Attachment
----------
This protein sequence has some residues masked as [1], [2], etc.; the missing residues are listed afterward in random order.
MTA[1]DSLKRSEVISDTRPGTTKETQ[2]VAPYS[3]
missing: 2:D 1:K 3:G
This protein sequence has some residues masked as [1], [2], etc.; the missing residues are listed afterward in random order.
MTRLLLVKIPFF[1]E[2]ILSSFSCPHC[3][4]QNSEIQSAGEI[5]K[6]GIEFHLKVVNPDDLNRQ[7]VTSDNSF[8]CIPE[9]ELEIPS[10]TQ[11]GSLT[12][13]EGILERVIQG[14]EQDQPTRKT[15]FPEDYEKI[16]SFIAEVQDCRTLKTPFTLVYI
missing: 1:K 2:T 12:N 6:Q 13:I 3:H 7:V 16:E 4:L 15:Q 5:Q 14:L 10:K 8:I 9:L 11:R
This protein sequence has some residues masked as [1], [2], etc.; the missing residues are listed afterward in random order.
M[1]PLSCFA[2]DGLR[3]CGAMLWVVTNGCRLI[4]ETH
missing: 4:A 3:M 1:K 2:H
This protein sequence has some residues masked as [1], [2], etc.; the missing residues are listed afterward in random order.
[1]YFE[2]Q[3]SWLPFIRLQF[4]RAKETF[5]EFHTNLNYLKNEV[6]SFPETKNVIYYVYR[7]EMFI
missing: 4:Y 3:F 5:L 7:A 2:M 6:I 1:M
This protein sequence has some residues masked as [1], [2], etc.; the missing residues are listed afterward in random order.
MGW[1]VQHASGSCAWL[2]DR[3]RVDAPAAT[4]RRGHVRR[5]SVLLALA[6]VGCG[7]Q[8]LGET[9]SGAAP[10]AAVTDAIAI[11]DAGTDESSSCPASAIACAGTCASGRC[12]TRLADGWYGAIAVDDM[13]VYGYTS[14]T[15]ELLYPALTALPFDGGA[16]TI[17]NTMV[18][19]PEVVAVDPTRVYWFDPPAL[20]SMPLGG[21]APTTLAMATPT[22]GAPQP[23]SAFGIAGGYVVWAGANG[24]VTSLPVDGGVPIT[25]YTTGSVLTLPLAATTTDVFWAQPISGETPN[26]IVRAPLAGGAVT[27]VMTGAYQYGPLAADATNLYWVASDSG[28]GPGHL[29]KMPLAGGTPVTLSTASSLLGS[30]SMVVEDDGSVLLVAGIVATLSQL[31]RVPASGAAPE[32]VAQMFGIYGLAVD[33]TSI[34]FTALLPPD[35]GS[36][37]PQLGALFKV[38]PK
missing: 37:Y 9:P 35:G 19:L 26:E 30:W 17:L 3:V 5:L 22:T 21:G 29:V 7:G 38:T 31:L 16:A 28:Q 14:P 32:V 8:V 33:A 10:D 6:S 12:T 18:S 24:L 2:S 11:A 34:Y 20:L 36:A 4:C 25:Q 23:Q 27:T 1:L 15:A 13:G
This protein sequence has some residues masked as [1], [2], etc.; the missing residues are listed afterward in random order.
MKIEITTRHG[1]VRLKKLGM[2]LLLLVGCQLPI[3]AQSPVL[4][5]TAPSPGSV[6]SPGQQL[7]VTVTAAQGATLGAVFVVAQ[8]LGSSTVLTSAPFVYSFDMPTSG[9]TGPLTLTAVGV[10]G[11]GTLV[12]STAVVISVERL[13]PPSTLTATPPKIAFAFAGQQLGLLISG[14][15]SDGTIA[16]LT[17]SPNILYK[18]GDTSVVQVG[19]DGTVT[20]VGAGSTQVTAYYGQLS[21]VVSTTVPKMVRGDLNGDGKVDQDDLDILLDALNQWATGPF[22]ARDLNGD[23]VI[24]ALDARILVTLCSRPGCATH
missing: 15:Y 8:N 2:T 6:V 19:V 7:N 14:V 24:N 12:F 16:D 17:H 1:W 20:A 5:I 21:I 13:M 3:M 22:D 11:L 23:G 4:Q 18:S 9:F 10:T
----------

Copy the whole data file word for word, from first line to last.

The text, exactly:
This protein sequence has some residues masked as [1], [2], etc.; the missing residues are listed afterward in random order.
MTA[1]DSLKRSEVISDTRPGTTKETQ[2]VAPYS[3]
missing: 2:D 1:K 3:G
This protein sequence has some residues masked as [1], [2], etc.; the missing residues are listed afterward in random order.
MTRLLLVKIPFF[1]E[2]ILSSFSCPHC[3][4]QNSEIQSAGEI[5]K[6]GIEFHLKVVNPDDLNRQ[7]VTSDNSF[8]CIPE[9]ELEIPS[10]TQ[11]GSLT[12][13]EGILERVIQG[14]EQDQPTRKT[15]FPEDYEKI[16]SFIAEVQDCRTLKTPFTLVYI
missing: 1:K 2:T 12:N 6:Q 13:I 3:H 7:V 16:E 4:L 15:Q 5:Q 14:L 10:K 8:I 9:L 11:R
This protein sequence has some residues masked as [1], [2], etc.; the missing residues are listed afterward in random order.
M[1]PLSCFA[2]DGLR[3]CGAMLWVVTNGCRLI[4]ETH
missing: 4:A 3:M 1:K 2:H
This protein sequence has some residues masked as [1], [2], etc.; the missing residues are listed afterward in random order.
[1]YFE[2]Q[3]SWLPFIRLQF[4]RAKETF[5]EFHTNLNYLKNEV[6]SFPETKNVIYYVYR[7]EMFI
missing: 4:Y 3:F 5:L 7:A 2:M 6:I 1:M
This protein sequence has some residues masked as [1], [2], etc.; the missing residues are listed afterward in random order.
MGW[1]VQHASGSCAWL[2]DR[3]RVDAPAAT[4]RRGHVRR[5]SVLLALA[6]VGCG[7]Q[8]LGET[9]SGAAP[10]AAVTDAIAI[11]DAGTDESSSCPASAIACAGTCASGRC[12]TRLADGWYGAIAVDDM[13]VYGYTS[14]T[15]ELLYPALTALPFDGGA[16]TI[17]NTMV[18][19]PEVVAVDPTRVYWFDPPAL[20]SMPLGG[21]APTTLAMATPT[22]GAPQP[23]SAFGIAGGYVVWAGANG[24]VTSLPVDGGVPIT[25]YTTGSVLTLPLAATTTDVFWAQPISGETPN[26]IVRAPLAGGAVT[27]VMTGAYQYGPLAADATNLYWVASDSG[28]GPGHL[29]KMPLAGGTPVTLSTASSLLGS[30]SMVVEDDGSVLLVAGIVATLSQL[31]RVPASGAAPE[32]VAQMFGIYGLAVD[33]TSI[34]FTALLPPD[35]GS[36][37]PQLGALFKV[38]PK
missing: 37:Y 9:P 35:G 19:L 26:E 30:W 17:L 3:V 5:L 22:T 21:G 29:V 7:G 38:T 31:L 16:A 28:Q 14:P 32:V 8:V 33:A 10:D 6:S 12:T 18:S 24:L 2:S 11:A 34:Y 20:L 36:A 4:C 25:Q 23:Q 27:T 1:L 15:A 13:G
This protein sequence has some residues masked as [1], [2], etc.; the missing residues are listed afterward in random order.
MKIEITTRHG[1]VRLKKLGM[2]LLLLVGCQLPI[3]AQSPVL[4][5]TAPSPGSV[6]SPGQQL[7]VTVTAAQGATLGAVFVVAQ[8]LGSSTVLTSAPFVYSFDMPTSG[9]TGPLTLTAVGV[10]G[11]GTLV[12]STAVVISVERL[13]PPSTLTATPPKIAFAFAGQQLGLLISG[14][15]SDGTIA[16]LT[17]SPNILYK[18]GDTSVVQVG[19]DGTVT[20]VGAGSTQVTAYYGQLS[21]VVSTTVPKMVRGDLNGDGKVDQDDLDILLDALNQWATGPF[22]ARDLNGD[23]VI[24]ALDARILVTLCSRPGCATH
missing: 15:Y 8:N 2:T 6:V 19:V 7:N 14:V 24:N 12:F 16:D 17:H 1:W 20:A 5:I 21:I 13:M 3:M 22:D 11:L 23:G 4:Q 18:S 9:F 10:T